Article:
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India raises solar Renewable Purchase Obligation Target for Indian utilities, but REC market remains dead

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Renewable Purchase Obligation & Renewable Energy Certificate – India

India has implemented a Renewable Purchase Obligation (RPO) for major power users, but the plan remains only on paper. The Renewable Energy Certificate (REC) framework which has been developed in order to allow the implementation of the RPO policy has not worked out. Most of the state energy regulators have not penalized power users, for not meeting their RPO obligation. As a result of which most RECs generated do not get bought. This has led to most of the solar RECs going untraded and the developers who have used the REC business model to build solar power plants have failed.

Also read 12 International Practices for Renewable Energy Trading.

RECs and RPO were thought of as a market based renewable energy promotion program, but they have not worked because of the lack of implementation of policy on the ground. While some state regulators have cracked down on the non-compliance, most of the others have not. The problem lies with electricity being a concurrent subject, which allows both state and central government to legislate policy. Even if one state regulator fails to penalize, then the whole house collapses. Other states then have no incentive to penalize their own distribution utilities.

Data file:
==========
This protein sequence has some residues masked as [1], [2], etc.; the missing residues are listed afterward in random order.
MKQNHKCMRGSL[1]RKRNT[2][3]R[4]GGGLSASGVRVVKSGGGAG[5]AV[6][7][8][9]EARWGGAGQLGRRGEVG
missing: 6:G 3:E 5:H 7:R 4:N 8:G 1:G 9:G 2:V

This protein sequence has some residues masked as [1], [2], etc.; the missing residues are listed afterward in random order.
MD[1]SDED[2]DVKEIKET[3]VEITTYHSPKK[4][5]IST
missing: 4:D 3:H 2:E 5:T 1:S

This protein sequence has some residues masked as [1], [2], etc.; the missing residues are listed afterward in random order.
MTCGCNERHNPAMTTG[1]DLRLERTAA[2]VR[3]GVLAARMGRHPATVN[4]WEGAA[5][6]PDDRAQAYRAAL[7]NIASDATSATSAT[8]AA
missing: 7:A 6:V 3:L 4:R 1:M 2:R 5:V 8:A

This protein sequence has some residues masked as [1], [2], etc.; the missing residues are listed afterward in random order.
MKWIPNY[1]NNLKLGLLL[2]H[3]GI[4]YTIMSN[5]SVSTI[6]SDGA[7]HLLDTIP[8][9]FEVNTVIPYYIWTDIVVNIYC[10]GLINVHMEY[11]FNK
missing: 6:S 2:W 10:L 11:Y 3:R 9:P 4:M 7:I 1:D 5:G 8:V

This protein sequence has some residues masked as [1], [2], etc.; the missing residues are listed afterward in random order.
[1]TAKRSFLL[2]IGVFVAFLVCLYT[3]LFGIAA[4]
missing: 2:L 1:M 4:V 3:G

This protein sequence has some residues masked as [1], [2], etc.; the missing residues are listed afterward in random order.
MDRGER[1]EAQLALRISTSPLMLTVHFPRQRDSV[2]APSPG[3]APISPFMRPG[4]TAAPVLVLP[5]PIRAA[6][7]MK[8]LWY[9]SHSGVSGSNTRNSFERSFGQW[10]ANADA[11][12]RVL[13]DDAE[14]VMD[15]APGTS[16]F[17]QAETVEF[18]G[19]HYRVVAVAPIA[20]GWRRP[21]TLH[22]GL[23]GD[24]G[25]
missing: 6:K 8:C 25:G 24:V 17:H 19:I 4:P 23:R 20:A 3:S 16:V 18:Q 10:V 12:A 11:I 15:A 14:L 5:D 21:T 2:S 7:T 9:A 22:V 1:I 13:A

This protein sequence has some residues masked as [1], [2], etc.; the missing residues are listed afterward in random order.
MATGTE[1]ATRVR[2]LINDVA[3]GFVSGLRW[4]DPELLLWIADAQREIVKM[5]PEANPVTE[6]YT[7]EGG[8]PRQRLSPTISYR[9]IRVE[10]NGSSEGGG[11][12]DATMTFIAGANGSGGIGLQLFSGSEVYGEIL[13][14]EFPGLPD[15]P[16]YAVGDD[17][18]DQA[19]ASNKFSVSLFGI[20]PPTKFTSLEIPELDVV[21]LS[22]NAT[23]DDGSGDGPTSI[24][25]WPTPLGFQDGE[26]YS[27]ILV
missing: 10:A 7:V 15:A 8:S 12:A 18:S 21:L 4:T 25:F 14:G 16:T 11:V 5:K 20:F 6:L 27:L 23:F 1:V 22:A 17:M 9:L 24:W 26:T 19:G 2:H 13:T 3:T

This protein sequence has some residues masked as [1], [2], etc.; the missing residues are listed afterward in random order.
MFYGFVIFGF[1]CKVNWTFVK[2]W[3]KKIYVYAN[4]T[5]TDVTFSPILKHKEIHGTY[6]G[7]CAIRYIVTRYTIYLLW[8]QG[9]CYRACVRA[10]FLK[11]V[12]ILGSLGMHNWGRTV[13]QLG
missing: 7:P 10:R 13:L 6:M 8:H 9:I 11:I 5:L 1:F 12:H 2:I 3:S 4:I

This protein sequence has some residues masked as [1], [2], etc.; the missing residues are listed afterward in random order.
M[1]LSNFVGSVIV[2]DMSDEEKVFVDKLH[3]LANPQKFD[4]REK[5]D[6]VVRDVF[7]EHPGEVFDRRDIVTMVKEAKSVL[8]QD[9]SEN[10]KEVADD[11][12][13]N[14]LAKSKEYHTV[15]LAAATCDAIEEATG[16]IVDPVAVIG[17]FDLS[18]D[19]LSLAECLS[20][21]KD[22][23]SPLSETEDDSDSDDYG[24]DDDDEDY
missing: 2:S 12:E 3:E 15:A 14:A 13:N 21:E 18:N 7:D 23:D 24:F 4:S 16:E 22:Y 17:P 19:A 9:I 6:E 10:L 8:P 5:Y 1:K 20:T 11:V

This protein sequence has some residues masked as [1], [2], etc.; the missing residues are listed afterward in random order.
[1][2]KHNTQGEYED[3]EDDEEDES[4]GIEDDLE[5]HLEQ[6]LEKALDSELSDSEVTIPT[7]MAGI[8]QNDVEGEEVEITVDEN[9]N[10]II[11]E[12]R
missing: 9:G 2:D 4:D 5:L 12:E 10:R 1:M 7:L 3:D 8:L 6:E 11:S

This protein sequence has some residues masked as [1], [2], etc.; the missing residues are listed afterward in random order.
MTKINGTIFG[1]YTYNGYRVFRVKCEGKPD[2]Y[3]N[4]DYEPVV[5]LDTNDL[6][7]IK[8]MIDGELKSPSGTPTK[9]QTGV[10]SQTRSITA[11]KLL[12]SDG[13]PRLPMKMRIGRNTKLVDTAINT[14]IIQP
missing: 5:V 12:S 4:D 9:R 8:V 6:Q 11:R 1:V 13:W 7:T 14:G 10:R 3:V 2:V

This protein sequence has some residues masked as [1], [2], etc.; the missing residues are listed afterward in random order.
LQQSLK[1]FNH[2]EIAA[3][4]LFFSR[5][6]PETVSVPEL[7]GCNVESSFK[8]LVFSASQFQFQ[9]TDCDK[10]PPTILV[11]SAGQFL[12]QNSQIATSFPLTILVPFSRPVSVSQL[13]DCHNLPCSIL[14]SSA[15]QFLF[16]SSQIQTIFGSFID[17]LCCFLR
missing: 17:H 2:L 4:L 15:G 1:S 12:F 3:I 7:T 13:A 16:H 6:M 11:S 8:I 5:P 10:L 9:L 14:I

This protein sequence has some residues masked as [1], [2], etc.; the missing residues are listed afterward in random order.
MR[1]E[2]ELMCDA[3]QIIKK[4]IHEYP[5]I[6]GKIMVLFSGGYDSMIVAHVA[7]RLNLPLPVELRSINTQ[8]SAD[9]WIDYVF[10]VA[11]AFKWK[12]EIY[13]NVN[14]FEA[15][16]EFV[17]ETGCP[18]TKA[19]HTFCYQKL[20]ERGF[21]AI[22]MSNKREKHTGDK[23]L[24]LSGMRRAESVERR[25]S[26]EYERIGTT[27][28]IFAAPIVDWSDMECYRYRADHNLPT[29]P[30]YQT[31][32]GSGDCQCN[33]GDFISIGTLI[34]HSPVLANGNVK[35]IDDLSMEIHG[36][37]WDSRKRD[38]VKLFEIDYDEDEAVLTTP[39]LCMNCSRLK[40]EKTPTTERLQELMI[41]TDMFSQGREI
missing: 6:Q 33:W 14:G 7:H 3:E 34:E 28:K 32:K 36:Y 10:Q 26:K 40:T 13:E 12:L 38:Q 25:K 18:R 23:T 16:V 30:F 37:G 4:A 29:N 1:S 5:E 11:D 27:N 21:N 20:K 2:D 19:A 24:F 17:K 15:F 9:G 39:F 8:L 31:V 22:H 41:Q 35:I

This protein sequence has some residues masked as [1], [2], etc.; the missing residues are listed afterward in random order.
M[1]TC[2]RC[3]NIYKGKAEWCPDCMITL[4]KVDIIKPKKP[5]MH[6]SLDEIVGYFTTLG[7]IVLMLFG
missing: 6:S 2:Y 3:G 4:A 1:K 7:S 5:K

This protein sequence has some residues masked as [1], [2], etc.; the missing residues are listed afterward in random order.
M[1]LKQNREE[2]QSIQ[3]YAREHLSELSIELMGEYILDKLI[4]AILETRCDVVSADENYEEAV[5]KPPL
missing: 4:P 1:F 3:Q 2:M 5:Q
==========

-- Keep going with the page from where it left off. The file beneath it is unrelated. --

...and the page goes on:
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While the CERC and MoP have made numerous attempts to rectify the situation, the REC market has not really revived. The government of India recently raised the RPO obligation from 3% by 2022, to 8% by 2022. This sharp jump was done as the government wants 100 GW of solar power to be installed. However, this RPO has not spurred governments at the state to act. The quick building of solar power plants and their sharply falling costs, have been major reasons behind their success. With the Indian power situation turning power surplus these days, it remains a hard climb for solar power in the coming days.

The MoP has also given the RPO obligations by year, which shows a sharp 2% increase till FY19:

FY17 – 2.75%

FY 18 – 4.75%

FY 19 – 6.75%

While all these targets are nice and good, the government first needs to ensure that the implantation happens for the existing RPO. Just making targets when the current policy is in limbo will not help the power or the solar sector. It also penalizes power users who are meeting their RPO. With solar power costs falling, I don’t think this RPO will be needed in the coming years. Solar is already cheaper than wind and gas and soon will become cheaper than domestic coal.


Sneha Shah

I am Sneha, the Editor-in-chief for the Blog. We would be glad to receive suggestions, inputs & comments on GWI from you guys to keep it going! You can contact me for consultancy/trade inquires by writing an email to

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